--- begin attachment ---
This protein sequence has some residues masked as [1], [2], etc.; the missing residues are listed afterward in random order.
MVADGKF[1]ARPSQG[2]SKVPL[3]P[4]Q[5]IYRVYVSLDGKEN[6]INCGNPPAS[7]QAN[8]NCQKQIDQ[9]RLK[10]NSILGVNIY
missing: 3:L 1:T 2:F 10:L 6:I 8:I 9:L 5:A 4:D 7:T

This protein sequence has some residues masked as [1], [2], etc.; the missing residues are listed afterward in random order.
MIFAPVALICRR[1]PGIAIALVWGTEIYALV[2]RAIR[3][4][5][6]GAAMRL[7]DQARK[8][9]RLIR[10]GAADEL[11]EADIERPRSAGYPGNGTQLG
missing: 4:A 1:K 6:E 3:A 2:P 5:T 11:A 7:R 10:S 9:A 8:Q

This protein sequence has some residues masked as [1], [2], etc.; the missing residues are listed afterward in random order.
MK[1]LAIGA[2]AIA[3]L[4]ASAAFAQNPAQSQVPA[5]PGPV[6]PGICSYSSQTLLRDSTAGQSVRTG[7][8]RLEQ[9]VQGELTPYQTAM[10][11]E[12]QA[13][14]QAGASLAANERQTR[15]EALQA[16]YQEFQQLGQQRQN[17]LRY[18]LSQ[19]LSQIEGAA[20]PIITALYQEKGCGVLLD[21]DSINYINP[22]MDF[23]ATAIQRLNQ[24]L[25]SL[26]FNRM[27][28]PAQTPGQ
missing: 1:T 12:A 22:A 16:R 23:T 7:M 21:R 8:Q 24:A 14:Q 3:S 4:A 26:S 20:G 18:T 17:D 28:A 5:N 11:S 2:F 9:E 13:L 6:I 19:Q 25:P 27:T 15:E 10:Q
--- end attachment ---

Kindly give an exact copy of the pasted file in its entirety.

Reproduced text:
This protein sequence has some residues masked as [1], [2], etc.; the missing residues are listed afterward in random order.
MVADGKF[1]ARPSQG[2]SKVPL[3]P[4]Q[5]IYRVYVSLDGKEN[6]INCGNPPAS[7]QAN[8]NCQKQIDQ[9]RLK[10]NSILGVNIY
missing: 3:L 1:T 2:F 10:L 6:I 8:I 9:L 5:A 4:D 7:T

This protein sequence has some residues masked as [1], [2], etc.; the missing residues are listed afterward in random order.
MIFAPVALICRR[1]PGIAIALVWGTEIYALV[2]RAIR[3][4][5][6]GAAMRL[7]DQARK[8][9]RLIR[10]GAADEL[11]EADIERPRSAGYPGNGTQLG
missing: 4:A 1:K 6:E 3:A 2:P 5:T 11:A 7:R 10:S 9:A 8:Q

This protein sequence has some residues masked as [1], [2], etc.; the missing residues are listed afterward in random order.
MK[1]LAIGA[2]AIA[3]L[4]ASAAFAQNPAQSQVPA[5]PGPV[6]PGICSYSSQTLLRDSTAGQSVRTG[7][8]RLEQ[9]VQGELTPYQTAM[10][11]E[12]QA[13][14]QAGASLAANERQTR[15]EALQA[16]YQEFQQLGQQRQN[17]LRY[18]LSQ[19]LSQIEGAA[20]PIITALYQEKGCGVLLD[21]DSINYINP[22]MDF[23]ATAIQRLNQ[24]L[25]SL[26]FNRM[27][28]PAQTPGQ
missing: 1:T 12:A 22:A 16:R 23:T 7:M 21:R 8:Q 24:A 14:Q 3:S 4:A 26:S 20:G 18:T 17:D 28:A 5:N 11:S 2:F 9:E 13:L 6:I 19:Q 25:P 27:T 15:E 10:Q